Texas Liquor License has been a pioneer in assisting immigrant applicants with obtaining liquor licenses for their businesses. If you or your client will be pursuing an E2 VISA or if you have a work permit and will need a liquor license for your business, please feel free to contact us with any questions you may have about the application process.

We are excited to work with immigrant entrepreneurs that are committed to opening a successful business in Texas and want to be a permanent part of your team to insure your success in the longterm.

(c) 2015, Texas Liquor License.


Yes. Believe it or not, it’s possible to sell frozen daiquiris to go. There is one catch. You cannot make the daiquiri with liquor. I know, that sounds like a depressing daiquiri. You can, however, make it with alcohol.

In order to sell frozen daiquiris to go, you need to be able to mix the drink on  premise and then package and sell it to go. There is only one  permit from TABC that allows you to do that.  That permit, known as a BG (wine and beer retailer’s permit) only permits you to sell beer and wine, not liquor.

Stores like Eskimo Hut, which sells frozen daiquiris to go, are all located in areas that are wet for BG permits (see our blog post for further clarification on this as not all areas are wet for this type of BG permit).  They are not using liquor to make their frozen daiquiris but they are using alcohol. More specifically they use a flavorless wine base that is later flavored to taste like rum, tequila or whatever you need.

The wine base and daiquiri mix are blended and frozen in a frozen drink machine then dispensed into a serving cup. The cup is then sealed in a heat sealed plastic bag. This enables you to sell it to go (alcoholic beverages must be in a sealed container when leaving the store so as not to violate the state’s open container laws). In addition to selling it to go, you can also serve it to your customers to be consumed on premise.

Because of its dual on and off premise characteristic, the BG permit is probably the most versatile permit issued by TABC.  It’s the perfect permit for take out restaurants such as wing and pizza stores, allowing customers to grab a six pack when picking up their wing or pizza to go order.  It’s also the permit used by “craft bars” serving dozens of beers on tap and selling beer to go in growler containers.

If you have a creative project in mind and need some guidance, please contact us. We would love to discuss it with you. Texas Liquor License has a lot of experience working with some of the most creative entrepreneurs in the food and beverage industry.

(C) 2015, Texas Liquor License.

This question stems from a misunderstanding of what exactly constitutes a private club.  The term  “private club” comes from the name of the TABC permit issued to non-profit entities like clubs and organizations which is called a Private Club Registration Permit.  It does not refer to a night club for members only, for example.

The Private Club Registration Permit is issued to non-profit entities including lodges like the Veterans of Foreign Wars (VFW), Elks, etc.  It is not a license to sell alcohol by the glass.  It permits the licensed organization to serve alcohol to its members while charging a service fee by the glass.  By doing so, the organization can keep its inventory of alcohol replenished and the club members are discouraged from over-drinking as every glass comes with a monetary cost just like buying a drink at a bar.  It’s a win-win.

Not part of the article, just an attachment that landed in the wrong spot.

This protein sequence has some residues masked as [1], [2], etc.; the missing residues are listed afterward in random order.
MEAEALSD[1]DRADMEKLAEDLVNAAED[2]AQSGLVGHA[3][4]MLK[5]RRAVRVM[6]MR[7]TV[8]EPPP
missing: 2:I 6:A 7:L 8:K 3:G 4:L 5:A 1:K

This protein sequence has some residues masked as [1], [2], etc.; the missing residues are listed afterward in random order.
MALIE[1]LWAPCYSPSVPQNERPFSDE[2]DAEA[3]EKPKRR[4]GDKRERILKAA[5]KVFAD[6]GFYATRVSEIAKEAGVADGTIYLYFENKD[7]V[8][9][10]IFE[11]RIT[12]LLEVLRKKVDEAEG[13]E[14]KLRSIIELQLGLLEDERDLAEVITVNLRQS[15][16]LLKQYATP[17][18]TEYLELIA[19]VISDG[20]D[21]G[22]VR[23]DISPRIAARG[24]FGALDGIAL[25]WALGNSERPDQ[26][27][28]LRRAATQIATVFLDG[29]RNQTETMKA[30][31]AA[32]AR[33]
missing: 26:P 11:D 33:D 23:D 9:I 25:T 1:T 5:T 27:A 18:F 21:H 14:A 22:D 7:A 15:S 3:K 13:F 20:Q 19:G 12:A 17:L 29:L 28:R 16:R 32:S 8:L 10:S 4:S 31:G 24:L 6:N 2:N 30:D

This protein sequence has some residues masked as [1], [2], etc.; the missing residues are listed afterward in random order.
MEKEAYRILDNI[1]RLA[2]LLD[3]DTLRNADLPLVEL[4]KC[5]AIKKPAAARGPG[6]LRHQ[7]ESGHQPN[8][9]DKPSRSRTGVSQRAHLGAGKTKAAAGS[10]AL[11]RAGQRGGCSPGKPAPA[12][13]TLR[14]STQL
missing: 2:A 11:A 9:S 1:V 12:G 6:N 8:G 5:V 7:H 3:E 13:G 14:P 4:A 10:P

Since the club is a non-profit entity, the members of a private club always jointly own the alcohol inventory which theoretically prevents them from selling it back to its members. Consequently, the club needs the ability to charge a service fee by the glass and the Private Club Registration Permit allows them to do this.

It’s not just organizations like the VFW that form private clubs.  Over the years, the courts have found that anyone, including restaurant owners, have the right to form a private club and obtain a Private Club Registration Permit. Private Club Registration Permits can be issued by TABC anywhere in the State of Texas where not prohibited by local city ordinance, including areas that are otherwise completely dry.  For this reason, it’s no surprise that businesses like restaurants located in dry areas have flocked to the private club concept as a means to provide beer, wine and mixed drinks to their customers without having to serve it free of charge.

In this scenario, a restaurant owner forms a non-profit corporation or an unincorporated association of persons, signs up members and files for a Private Club Registration Permit from the TABC (a task that is next to impossible if you’ve never done it before).  As customers come through the door to dine, anyone wishing to have a beer, a glass of wine or a cocktail can sign up to be a member of the club and be served.  When the check comes, the new member will see a service charge for the drink just as if he bought a drink at a restaurant with a regular liquor license in a wet area.

So is the restaurant making money off this transaction?  Yes, it is. The club itself is a non-profit entity. It cannot make a profit. Nor does it have the manpower to serve drinks.  The club hires the restaurant owner’s for-profit business to manage the alcoholic beverage service for its members. In exchange for providing this service, the club pays the restaurant a share of the service fees collected from members. It does so under the terms of a management agreement between the club entity and the for-profit entity that operates the restaurant (known as the “management company”).